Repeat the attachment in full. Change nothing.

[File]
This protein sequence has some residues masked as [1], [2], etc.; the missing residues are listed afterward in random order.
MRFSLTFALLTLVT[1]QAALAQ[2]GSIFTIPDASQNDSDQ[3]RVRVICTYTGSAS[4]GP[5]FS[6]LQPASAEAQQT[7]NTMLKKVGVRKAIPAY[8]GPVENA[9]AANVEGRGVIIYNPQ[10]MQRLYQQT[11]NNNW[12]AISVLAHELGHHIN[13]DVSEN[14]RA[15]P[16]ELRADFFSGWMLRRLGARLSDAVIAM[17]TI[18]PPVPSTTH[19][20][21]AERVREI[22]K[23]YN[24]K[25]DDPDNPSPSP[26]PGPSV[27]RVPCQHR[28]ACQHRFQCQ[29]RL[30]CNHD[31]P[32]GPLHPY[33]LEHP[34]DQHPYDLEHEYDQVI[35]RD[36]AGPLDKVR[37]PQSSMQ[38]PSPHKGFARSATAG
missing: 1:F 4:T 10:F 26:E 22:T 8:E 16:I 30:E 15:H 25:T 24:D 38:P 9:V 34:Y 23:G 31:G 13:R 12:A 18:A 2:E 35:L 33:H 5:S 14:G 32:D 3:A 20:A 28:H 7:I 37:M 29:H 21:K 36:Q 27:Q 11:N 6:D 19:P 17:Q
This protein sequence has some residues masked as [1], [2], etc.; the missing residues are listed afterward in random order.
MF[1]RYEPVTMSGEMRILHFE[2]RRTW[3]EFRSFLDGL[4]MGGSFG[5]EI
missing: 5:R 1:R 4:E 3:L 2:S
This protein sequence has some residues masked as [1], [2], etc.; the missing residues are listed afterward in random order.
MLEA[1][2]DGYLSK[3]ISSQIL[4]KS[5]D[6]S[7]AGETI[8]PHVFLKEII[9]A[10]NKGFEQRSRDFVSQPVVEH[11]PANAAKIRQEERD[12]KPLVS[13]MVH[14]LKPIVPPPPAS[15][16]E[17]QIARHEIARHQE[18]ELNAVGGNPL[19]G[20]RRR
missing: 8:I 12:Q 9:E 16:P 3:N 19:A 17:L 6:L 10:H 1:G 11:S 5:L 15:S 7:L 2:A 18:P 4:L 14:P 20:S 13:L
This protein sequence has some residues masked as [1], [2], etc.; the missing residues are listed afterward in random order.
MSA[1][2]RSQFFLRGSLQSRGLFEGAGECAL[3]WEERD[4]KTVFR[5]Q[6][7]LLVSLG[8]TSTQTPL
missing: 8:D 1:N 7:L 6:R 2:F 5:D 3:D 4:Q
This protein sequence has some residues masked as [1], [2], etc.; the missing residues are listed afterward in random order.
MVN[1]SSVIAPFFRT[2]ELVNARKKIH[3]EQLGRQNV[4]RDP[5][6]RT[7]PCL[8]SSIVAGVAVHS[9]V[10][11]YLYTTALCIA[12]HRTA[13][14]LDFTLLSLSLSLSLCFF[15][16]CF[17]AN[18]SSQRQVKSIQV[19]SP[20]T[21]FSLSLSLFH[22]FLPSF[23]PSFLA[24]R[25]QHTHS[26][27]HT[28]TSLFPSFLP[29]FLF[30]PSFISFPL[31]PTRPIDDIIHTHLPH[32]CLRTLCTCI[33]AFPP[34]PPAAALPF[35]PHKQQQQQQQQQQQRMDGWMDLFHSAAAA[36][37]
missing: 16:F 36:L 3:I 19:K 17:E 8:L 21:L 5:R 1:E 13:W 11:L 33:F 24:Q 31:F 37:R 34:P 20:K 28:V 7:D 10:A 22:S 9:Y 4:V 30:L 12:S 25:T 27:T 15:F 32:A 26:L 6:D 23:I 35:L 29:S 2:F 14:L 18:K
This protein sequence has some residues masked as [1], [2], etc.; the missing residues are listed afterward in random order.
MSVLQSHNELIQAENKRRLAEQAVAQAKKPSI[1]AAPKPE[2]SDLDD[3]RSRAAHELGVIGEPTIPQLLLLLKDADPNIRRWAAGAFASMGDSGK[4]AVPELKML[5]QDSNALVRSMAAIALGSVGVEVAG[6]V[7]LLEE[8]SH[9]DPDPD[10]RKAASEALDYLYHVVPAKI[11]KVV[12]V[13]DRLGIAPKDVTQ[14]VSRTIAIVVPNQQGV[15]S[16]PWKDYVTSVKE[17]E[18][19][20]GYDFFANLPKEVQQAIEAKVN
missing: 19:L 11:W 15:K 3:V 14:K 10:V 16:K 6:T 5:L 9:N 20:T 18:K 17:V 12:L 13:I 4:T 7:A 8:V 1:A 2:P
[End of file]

This protein sequence has some residues masked as [1], [2], etc.; the missing residues are listed afterward in random order.
MRFSLTFALLTLVT[1]QAALAQ[2]GSIFTIPDASQNDSDQ[3]RVRVICTYTGSAS[4]GP[5]FS[6]LQPASAEAQQT[7]NTMLKKVGVRKAIPAY[8]GPVENA[9]AANVEGRGVIIYNPQ[10]MQRLYQQT[11]NNNW[12]AISVLAHELGHHIN[13]DVSEN[14]RA[15]P[16]ELRADFFSGWMLRRLGARLSDAVIAM[17]TI[18]PPVPSTTH[19][20][21]AERVREI[22]K[23]YN[24]K[25]DDPDNPSPSP[26]PGPSV[27]RVPCQHR[28]ACQHRFQCQ[29]RL[30]CNHD[31]P[32]GPLHPY[33]LEHP[34]DQHPYDLEHEYDQVI[35]RD[36]AGPLDKVR[37]PQSSMQ[38]PSPHKGFARSATAG
missing: 1:F 4:T 10:F 26:E 22:T 8:E 16:I 30:E 15:H 25:T 24:D 38:P 9:V 34:Y 23:G 31:G 13:R 12:A 18:A 2:E 35:L 33:H 5:S 14:G 32:D 3:A 20:A 28:H 7:I 37:M 29:H 21:K 36:Q 27:Q 11:N 6:D 19:P 17:Q
This protein sequence has some residues masked as [1], [2], etc.; the missing residues are listed afterward in random order.
MF[1]RYEPVTMSGEMRILHFE[2]RRTW[3]EFRSFLDGL[4]MGGSFG[5]EI
missing: 5:R 1:R 4:E 3:L 2:S
This protein sequence has some residues masked as [1], [2], etc.; the missing residues are listed afterward in random order.
MLEA[1][2]DGYLSK[3]ISSQIL[4]KS[5]D[6]S[7]AGETI[8]PHVFLKEII[9]A[10]NKGFEQRSRDFVSQPVVEH[11]PANAAKIRQEERD[12]KPLVS[13]MVH[14]LKPIVPPPPAS[15][16]E[17]QIARHEIARHQE[18]ELNAVGGNPL[19]G[20]RRR
missing: 8:I 12:Q 9:E 16:P 3:N 19:A 17:L 6:L 10:H 1:G 11:S 5:L 15:S 7:L 2:A 18:P 4:L 14:P 20:S 13:L
This protein sequence has some residues masked as [1], [2], etc.; the missing residues are listed afterward in random order.
MSA[1][2]RSQFFLRGSLQSRGLFEGAGECAL[3]WEERD[4]KTVFR[5]Q[6][7]LLVSLG[8]TSTQTPL
missing: 8:D 1:N 7:L 6:R 2:F 5:D 3:D 4:Q
This protein sequence has some residues masked as [1], [2], etc.; the missing residues are listed afterward in random order.
MVN[1]SSVIAPFFRT[2]ELVNARKKIH[3]EQLGRQNV[4]RDP[5][6]RT[7]PCL[8]SSIVAGVAVHS[9]V[10][11]YLYTTALCIA[12]HRTA[13][14]LDFTLLSLSLSLSLCFF[15][16]CF[17]AN[18]SSQRQVKSIQV[19]SP[20]T[21]FSLSLSLFH[22]FLPSF[23]PSFLA[24]R[25]QHTHS[26][27]HT[28]TSLFPSFLP[29]FLF[30]PSFISFPL[31]PTRPIDDIIHTHLPH[32]CLRTLCTCI[33]AFPP[34]PPAAALPF[35]PHKQQQQQQQQQQQRMDGWMDLFHSAAAA[36][37]
missing: 16:F 36:L 3:I 19:K 17:E 8:L 21:L 5:R 1:E 13:W 11:L 33:F 24:Q 31:F 37:R 34:P 20:K 28:V 7:D 10:A 22:S 9:Y 4:V 30:L 12:S 25:T 27:T 15:F 32:A 26:L 6:D 23:I 35:L 29:S 2:F 14:L 18:K
This protein sequence has some residues masked as [1], [2], etc.; the missing residues are listed afterward in random order.
MSVLQSHNELIQAENKRRLAEQAVAQAKKPSI[1]AAPKPE[2]SDLDD[3]RSRAAHELGVIGEPTIPQLLLLLKDADPNIRRWAAGAFASMGDSGK[4]AVPELKML[5]QDSNALVRSMAAIALGSVGVEVAG[6]V[7]LLEE[8]SH[9]DPDPD[10]RKAASEALDYLYHVVPAKI[11]KVV[12]V[13]DRLGIAPKDVTQ[14]VSRTIAIVVPNQQGV[15]S[16]PWKDYVTSVKE[17]E[18][19][20]GYDFFANLPKEVQQAIEAKVN
missing: 19:L 11:W 15:K 3:V 14:K 10:V 16:K 6:T 5:L 9:N 20:T 18:K 17:V 12:L 13:I 4:T 7:A 8:V 1:A 2:P